By Peter Langella
I watched the last two Division III championship games through the webcast on my laptop. The feed came through pretty well, and both games were exciting. The 2011 game saw one team win their first-ever title, while last year's rematch saw the other team win their first championship in front of a raucous home crowd before departing for Division I.
Some of you may be confused. If so, it's because I'm talking about the Women's Championship. Norwich over RIT in 2011, then RIT over Norwich last year. Which brings me to my hockey resolution for 2013:
Watch more women's games.
Living in Vermont, I had the unique opportunity to attend almost a dozen games during the 2012 IIHF Women's World Championship (which was played in Burlington in April), including all games in the medal round. Canada beat the US in the final 5-4 in overtime in front of a sardine-like packed arena at the University of Vermont's Gutterson Fieldhouse. Watching the tournament was easily one of the best hockey experiences of my life. Fans from around the world converged on the rink and all everyone wanted to see was good, clean hockey. Crisp passing, fluid skating, and superb goaltending. No NHL dreams or multi-million dollar contracts waiting around the bend. Just national pride.
What more could a fan ask for?
All of those great games got me thinking about the back-to-back Norwich-RIT championship match-ups. I realized that I wasn't just into those games because I'm a Norwich alum. It was much more than that. I was into them because I liked the style of play on the ice. I liked the fact that nobody was running around simply trying to throw big hits. I liked the fact they weren't doing a lot of the dumping-and-chasing or neutral-zone-trapping that plague so many men's games these days. I liked the fact that the young women on the ice seemed to embody everything that Division III athletics is supposed to be about it. Nobody was treating it as anything more than a hockey game. A championship game, yes, but a championship game for school pride and self-actualization and love of teammates. Love of the game. Nothing more. No agendas.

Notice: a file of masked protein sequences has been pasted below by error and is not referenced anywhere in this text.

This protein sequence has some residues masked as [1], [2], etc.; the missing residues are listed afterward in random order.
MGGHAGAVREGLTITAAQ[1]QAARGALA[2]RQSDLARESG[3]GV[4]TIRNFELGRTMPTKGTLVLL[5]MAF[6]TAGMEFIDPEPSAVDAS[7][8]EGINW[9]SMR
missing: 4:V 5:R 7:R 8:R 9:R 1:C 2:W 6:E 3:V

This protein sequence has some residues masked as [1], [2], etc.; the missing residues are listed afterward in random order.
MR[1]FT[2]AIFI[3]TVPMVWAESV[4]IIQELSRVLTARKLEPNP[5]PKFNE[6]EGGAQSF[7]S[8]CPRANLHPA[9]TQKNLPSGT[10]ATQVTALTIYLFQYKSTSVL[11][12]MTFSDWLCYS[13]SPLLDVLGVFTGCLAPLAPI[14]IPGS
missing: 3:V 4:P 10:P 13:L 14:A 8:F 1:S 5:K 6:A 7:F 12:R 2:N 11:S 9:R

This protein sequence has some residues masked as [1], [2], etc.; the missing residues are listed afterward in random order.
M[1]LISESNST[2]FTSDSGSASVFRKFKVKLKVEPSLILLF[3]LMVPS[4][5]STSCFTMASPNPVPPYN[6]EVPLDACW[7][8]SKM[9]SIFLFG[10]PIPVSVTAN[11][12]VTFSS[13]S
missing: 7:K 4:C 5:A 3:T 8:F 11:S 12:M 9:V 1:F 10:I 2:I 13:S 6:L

I'm not trying to create a utopian vision here. I won't lie to you. There was pushing and shoving after the whistle in the game between the US and Canada. Same with the games between RIT and Norwich. They wanted to win. Badly. But the women's games were – are – definitely more pure. The women know how to use their sticks and bodies and brains like few men can.
They may not be as big or as fast in general, but they'll pick off any pass sent up the middle of the ice. They'll make a near-perfect pivot to squeeze an opponent off by the boards. They'll fish a loose puck out from under a mass of skates and knees and swoop a wraparound into the back of the net before you can blink. They'll beat you with their smarts.
Too many men's teams try to create defensive schemes to beat opponents. Systems just for systems sake, nothing more. Defense is important, of course, but trapping doesn't win championships unless you're the 1995 New Jersey Devils. Concentrating solely on defense means your sitting back too much, and teams that sit back too much lose 99% of the time.
It's no secret that teams like St. Norbert, Oswego, Middlebury, and Norwich have dominated the men's game in the last decade. I'll contest that they've done it with offense. Are they great defensively? Absolutely. Have they gotten great goaltending when it counts most? Yes, some of the best. But they also play relentless offensive games. They have fierce forechecks. They pinch down the boards extremely hard. They have super-smart centermen that back up teammates all over the ice. Their guys know how to angle-check in open space. They intercept a ton of passes and play intelligently on special-teams. They're tremendous at cycling.
Simply put, except for a few big hitters here and there, they play a lot like women's teams. I mean that as a huge compliment. More teams would have a lot more success if they gave it a try.
So, as 2013 starts rolling, you'll find me at more women's games. I'll relish in the raw energy of the play, presented in its purest form this side of the Atlantic. And I'll also be the guy at the Norwich men's games, shaking my head as yet another opponent tries to stand flatfooted at the far blueline, attempting to trap the Cadets' top six forwards as they fly up the ice.
Peter Langella played at Trinity College and Norwich University and has also coached at Williams. He is now a writer and librarian in central Vermont.